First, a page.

1. What activity can you do with young children to engage them in learning concepts in math and science even when they don’t usually enjoy those subjects?

The answers:

  1. cook 2. cook 3. cook 4. cook 5. cook

 Cooking vs Watching Cooking

Two people (both grandmothers!) in the last week have told me “I don’t cook!” Way too many people in my classes over the years have admitted they rarely or never cook. In fact Americans spend less time on average cooking each day than people in any other country! The average time spent cooking per day (not per meal, per DAY!) is 27 minutes – less time than it takes to watch The Next Food Network Star (what is up with this fascination of watching people cook? More people watch cooking than are actually doing cooking, and then when the show is over they still don’t have anything to eat!)

 It’s Healthier

Cooking at home is healthier. When you don’t cook you make yourself vulnerable to the big corporations who make all the ready-to-eat food you have to buy. Unless you spend big bucks to buy your meals from a local restaurant where the chef grows his own organic vegetables and carefully sources his ingredients from local farms, you are most likely eating a lot more refined sugar, industrial oils, and highly processed salt than you normally would if you cooked your own food. Corporations also use all kinds of chemical ingredients not available to the home cook. These chemical ingredients make their food last longer and look fresher than it actually is.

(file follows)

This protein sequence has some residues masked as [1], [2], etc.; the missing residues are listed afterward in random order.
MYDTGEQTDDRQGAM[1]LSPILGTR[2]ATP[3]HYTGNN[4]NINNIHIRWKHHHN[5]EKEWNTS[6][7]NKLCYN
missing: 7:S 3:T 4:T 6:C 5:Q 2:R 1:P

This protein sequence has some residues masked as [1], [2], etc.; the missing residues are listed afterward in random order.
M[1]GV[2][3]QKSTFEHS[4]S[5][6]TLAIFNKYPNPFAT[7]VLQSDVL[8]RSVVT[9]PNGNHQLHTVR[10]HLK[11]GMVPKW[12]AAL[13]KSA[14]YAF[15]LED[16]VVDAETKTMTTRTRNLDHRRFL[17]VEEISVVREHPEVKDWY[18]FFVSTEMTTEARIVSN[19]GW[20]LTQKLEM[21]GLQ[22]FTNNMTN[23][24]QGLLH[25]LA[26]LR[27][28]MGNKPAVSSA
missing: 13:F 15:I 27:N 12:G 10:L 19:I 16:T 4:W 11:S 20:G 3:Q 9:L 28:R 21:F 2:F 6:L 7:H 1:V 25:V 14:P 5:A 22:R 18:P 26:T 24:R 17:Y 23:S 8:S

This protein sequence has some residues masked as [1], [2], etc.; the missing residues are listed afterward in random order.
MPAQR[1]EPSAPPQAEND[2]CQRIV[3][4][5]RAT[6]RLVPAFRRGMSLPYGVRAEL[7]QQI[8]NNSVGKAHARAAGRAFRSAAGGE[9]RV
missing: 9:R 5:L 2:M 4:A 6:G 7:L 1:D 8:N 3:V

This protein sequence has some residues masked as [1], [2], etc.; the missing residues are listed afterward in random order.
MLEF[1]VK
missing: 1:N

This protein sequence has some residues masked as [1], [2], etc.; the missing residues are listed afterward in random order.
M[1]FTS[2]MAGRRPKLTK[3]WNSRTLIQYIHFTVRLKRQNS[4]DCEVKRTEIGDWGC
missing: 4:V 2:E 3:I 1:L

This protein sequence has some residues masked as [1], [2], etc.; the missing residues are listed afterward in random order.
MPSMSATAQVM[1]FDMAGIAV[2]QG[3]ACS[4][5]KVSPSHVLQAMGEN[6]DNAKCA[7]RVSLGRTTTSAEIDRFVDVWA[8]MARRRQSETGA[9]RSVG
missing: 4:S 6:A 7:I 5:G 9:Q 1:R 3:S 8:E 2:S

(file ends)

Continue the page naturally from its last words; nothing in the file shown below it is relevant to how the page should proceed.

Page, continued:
Teens Like It

Cooking (and eating) together connects you as a family. Teens are social creatures, and they are also usually hungry creatures. :) Bringing them into the kitchen to prepare a meal is a way to get them to interact and be social with everyone who is involved in the meal preparation process. The shared experiences can build family bonds. Eating together a meal you have prepared gives a safe place for conversation, listening and sharing together.

 It Connects Us

Cooking connects you with your food and its origins. We were making homemade pizza as part of a Sunday school lesson and I had brought fresh oregano, parsley, and basil from my garden to use. One young 5th grade girl, already surprised that you could actually make a pizza, freaked out saying “why do you have weeds? How do you know those are safe to eat?” I said, “I grew these. They came from my garden. Where do you think food comes from?” and she replied, “I don’t know. The store has it.”

When we cook at home from fresh ingredients we are connecting in a small way to the rest of the community that grows and raises our food. We gain a new perspective on food when we see a list of raw ingredients get transformed into a meal. Growing something that you eat, or buying directly from a farmer, can bring even stronger connections. Real food doesn’t come in neat boxes, shrink wrapped for microwaving. Buying pre-prepared, pre-wrapped meals separates us from the reality of real food. Cooking at home from fresh ingredients creates more demand for real food while reducing the waste and high cost inherent in the processed food system.